My forthcoming book, Dwelling in Resistance, will be published Rutgers University Press in 2017. This book examines The Farm, Twin Oaks, Dancing Rabbit Ecovillage, and Earthship Biotecture as illustrative case studies of the potential for changing relationships among humans and between humans and nature via alternative technologies and forms of material organization. In the book, I argue that the choices to live in these alternative forms of residential life are not motivated by alternative environmental values, but by values that correspond to more traditional American values regarding freedom and community. It is through alternative practices rather than alternative values that the people living in these communities dwell in resistance, and in doing so offer real solutions for changing social relationships and environmental impacts through the adoption of alternative technologies, communities, and practices. For more information, see The Rutgers University Press site.
Cover photo by Savannah Fox. used with permission.
Some examples of communities I write about in this book and include:
Earthships are a particular model of off-grid home. Part business, part social movement, and part subculture, architect Michael Reynolds developed the Earthship concept in the 1970s and has spent the past four decades constructing Earthships with his company, Earthship Biotecture. I am interested in how Earthships can be used to understand the politics of technologies used for residential dwelling considered historically, lifestyle choices and social values of those living in Earthships, and the organizational dynamics of Earthship Biotecture. Photo by author.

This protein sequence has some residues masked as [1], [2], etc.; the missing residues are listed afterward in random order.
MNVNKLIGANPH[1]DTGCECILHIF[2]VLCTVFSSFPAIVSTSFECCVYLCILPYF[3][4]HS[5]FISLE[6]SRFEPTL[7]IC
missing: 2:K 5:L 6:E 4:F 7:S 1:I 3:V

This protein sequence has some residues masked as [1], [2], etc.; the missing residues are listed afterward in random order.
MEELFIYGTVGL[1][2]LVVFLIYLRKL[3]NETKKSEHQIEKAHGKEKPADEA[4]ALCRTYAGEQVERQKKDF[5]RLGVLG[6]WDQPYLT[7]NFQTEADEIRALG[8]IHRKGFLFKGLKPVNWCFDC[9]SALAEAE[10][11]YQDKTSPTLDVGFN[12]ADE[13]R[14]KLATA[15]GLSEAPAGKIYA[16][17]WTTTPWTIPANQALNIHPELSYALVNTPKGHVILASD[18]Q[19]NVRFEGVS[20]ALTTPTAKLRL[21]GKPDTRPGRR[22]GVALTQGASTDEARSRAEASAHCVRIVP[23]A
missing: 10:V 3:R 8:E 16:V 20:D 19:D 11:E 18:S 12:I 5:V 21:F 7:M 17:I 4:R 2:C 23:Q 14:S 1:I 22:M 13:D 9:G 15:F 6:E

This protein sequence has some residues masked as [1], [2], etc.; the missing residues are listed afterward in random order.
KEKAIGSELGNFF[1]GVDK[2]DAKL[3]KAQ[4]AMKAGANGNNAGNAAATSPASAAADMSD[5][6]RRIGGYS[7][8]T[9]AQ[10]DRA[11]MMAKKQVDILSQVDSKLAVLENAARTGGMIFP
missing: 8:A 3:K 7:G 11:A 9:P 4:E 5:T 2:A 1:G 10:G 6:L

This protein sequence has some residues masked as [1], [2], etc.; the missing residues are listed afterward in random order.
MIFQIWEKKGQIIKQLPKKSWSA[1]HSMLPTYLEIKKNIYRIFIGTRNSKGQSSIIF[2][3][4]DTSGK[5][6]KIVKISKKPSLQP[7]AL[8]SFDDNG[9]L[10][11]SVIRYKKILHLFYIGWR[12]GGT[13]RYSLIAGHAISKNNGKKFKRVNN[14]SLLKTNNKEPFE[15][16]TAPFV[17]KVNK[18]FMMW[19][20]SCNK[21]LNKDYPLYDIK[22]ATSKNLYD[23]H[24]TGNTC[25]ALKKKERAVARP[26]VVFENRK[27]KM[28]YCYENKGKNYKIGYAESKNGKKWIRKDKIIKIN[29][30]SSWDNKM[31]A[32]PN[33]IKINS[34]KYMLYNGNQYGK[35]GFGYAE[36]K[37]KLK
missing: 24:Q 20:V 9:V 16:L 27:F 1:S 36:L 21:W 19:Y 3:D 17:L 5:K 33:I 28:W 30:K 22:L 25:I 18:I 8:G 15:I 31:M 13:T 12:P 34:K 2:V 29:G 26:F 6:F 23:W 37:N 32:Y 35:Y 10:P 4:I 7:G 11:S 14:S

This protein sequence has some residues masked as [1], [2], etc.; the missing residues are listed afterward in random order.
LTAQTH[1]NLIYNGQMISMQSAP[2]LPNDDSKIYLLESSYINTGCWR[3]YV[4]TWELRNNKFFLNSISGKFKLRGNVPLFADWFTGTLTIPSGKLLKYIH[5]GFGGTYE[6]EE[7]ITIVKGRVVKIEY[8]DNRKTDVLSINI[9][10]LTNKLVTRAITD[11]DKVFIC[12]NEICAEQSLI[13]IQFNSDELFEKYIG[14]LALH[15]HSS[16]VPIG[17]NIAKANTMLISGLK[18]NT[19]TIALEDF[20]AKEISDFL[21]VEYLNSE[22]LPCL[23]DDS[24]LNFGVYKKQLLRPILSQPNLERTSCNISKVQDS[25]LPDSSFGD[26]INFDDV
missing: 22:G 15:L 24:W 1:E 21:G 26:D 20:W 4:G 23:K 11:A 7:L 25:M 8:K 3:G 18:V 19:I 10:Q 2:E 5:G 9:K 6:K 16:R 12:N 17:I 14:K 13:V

Twin Oaks is a labor sharing, income sharing, egalitarian community. Every member is required to work the same number of hours per week and is provided the same material resources in exchange, although there are a lot more options for work than most Americans experience! Twin Oaks is interesting to me because they have decades of success in offering an alternative economic model in an efficient, walkable village where they grow much of their own food, manage their own water system, and treat their own waste. Most importantly, people who live at Twin Oaks do not talk about their lives as requiring sacrifice – rather, they see their systems of sharing as a source of abundance!
The Farm is most well known for midwifery, but the community provides a vibrant mix of alternative technology, alternative education, permaculture and organic food production, and spiritual communion and care, all in a very large natural setting protected as community land and preserve. For decades, community members have been caring for the land, the processes of birth and death, and one another, with a commitment to simplicity and connection. It’s a wonderful place to visit, and a model for what rural communities could be!
DANCING RABBIT ECOVILLAGE
Dancing Rabbit Ecovillage is the most newly formed intentional community I’ve studied, located in rural northeastern Missouri since 1997. Community members abide by a series of covenants meant to represent the most environmentally sustainable practices and technologies, and the community operates through a system of voluntary cooperatives so that people can choose to share access to materially and economically intensive resources like kitchens, bathrooms, tools, and gardens. The community emphasizes the importance of social connection and interpersonal growth as key to sustainability, is ever evolving and has big plans to grow!
These are certainly not the only examples of vibrant, successful alternatives for living in more sustainable and connected communities in America – there are more possibilities than most of us ever know!